Sprint’s secret sauce for the IoT
When it comes to IoT network news, Sprint has been the quietest of the four nationwide carriers. Verizon Wireless and AT&T have launched LTE Category M1 IoT networks, and T-Mobile US has promised the nation’s first narrowband IoT network. Sprint is still rolling out LTE Category 1, and says it will not have Cat M1 until next year.
But Sprint has big plans for its internet of things business. Jan Geldmacher, president of Sprint Business, knows his company is behind on IoT technology, but he intends to be first in enterprise IoT relationships, and he thinks Sprint is well positioned here.
“Maybe we are a little bit less hierarchical in our thinking … maybe because we are smaller, maybe because we are more entrepreneurial,” said Geldmacher. He said Sprint wants to become a “trusted adviser” to enterprise customers as they navigate the internet of things. He said mid-sized companies are often unwilling to invest in technology that may change within a few years, and may prefer to buy “IoT as a service” from Sprint.
Geldmacher sees three distinct IoT business models for Sprint, starting with basic connectivity, which he describes as a commodity. The next level is IoT as a service, and the highest value model is “actually putting our product into the product of our customers to bring them closer to their customers.” He said the automotive industry is a perfect example, because cellular radios are actually part of the vehicle. “This is where you have to have … the consultative sales force that understands how to connect to the business of the customer, not so much only the IT department,” he said.
Sprint wants to leverage its customer relationships to deliver more services without necessarily adding more equipment. As an example, Geldmacher described a large transportation and logistics company that connected 25,000 package scanners to Sprint’s LTE network. Sprint added voice services to the devices so that employees could also use them for phone calls from the field. Now the carrier is also working to increase the value of the same customer’s in-building cellular system, by adding controls for robotic applications and drones that can survey the warehouses.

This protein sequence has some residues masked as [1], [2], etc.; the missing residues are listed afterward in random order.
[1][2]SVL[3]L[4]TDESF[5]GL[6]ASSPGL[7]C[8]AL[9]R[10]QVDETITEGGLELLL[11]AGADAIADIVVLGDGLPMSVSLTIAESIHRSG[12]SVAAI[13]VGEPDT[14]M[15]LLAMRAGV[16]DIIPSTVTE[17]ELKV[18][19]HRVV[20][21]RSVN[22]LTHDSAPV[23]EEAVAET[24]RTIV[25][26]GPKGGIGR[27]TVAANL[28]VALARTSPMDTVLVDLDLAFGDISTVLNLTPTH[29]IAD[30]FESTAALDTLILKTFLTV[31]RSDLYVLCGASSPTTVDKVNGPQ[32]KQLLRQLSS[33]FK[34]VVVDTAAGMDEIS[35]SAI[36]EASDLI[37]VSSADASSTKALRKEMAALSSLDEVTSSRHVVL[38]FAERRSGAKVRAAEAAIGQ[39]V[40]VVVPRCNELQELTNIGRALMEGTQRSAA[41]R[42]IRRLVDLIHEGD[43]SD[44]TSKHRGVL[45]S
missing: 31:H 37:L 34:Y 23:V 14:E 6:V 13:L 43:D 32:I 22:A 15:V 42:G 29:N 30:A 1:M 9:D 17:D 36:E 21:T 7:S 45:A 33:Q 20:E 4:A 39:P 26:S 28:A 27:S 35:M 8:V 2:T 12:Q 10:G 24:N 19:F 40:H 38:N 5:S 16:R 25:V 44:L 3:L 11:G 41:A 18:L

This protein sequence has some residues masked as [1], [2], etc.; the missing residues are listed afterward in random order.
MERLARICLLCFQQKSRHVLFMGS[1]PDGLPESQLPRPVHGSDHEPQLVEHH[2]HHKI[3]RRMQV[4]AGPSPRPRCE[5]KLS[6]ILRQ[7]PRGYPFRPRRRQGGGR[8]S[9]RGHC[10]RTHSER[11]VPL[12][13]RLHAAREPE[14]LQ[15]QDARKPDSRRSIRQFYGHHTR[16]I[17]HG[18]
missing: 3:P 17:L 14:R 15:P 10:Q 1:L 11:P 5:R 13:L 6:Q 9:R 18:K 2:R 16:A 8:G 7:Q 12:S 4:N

“We believe the IoT world will go more into submitting video signals more and more; higher bandwidth is required, and we play our advantage of owning more spectrum than anybody else,” Geldmacher said. “The same is happening in the autonomous environment. Autonomous is not only autonomous driving; it’s also autonomous in-building applications.”
Sprint recently hired Vodafone’s Ivo Rook to run its IoT business, starting next year. Geldmacher and Rook have worked together at three different companies, including Vodafone, where Rook currently serves as CEO of the company’s $1 billion IoT business.
“He is a very sales-focused, sales-oriented person, a deal maker,” said Geldmacher. “He will bring in the spirit that it takes to invest into the right people, the right skills, to become the trusted advisers of our customers.”
Some customers and potential customers already have relationships with SoftBank, Sprint’s Japanese parent company. The SoftBank Vision Fund is the biggest investment fund in history to be dedicated to technology, and some of its early investments focus on autonomous driving, cancer detection technology, and smart farming.
“When it comes to industry-specific applications like healthcare or agriculture, we can leverage the investments of SoftBank,” Geldmacher said. He said Sprint also benefits from SoftBank’s ownership of ARM, the semiconductor designer that wants to dominate the IoT chip market.
Sprint doesn’t get early access to ARM’s technologies, Geldmacher said, but it does get to leverage ARM’s research and development, as well as that of SoftBank Robotics.
Geldmacher also said Sprint is rethinking its IoT software strategy. Right now the company works with several different partners, and Geldmacher said that with multiple IoT platforms it is difficult to scale. “I think we need to probably consolidate that, and that’s the plan we’re working toward,” he said.
“Sprint is really investing in the IoT space, we take it seriously,” said Geldmacher. “We have to catch up a little bit and everybody knows that.” Geldmacher said that the vast majority of Sprint’s IoT devices are connected to its CDMA network rather than to LTE, but that Sprint is actively working with module makers to certify LTE modules on the Sprint network.
With 13 million IoT connections on its network, most of which are on CDMA, Sprint is behind its two largest rivals but ahead of T-Mobile US. And the carrier definitely has a unique recipe for growth. Sprint’s secret sauce appears to be a combination of sales expertise, SoftBank support, spectrum assets, and a dash of R&D from its sister companies.
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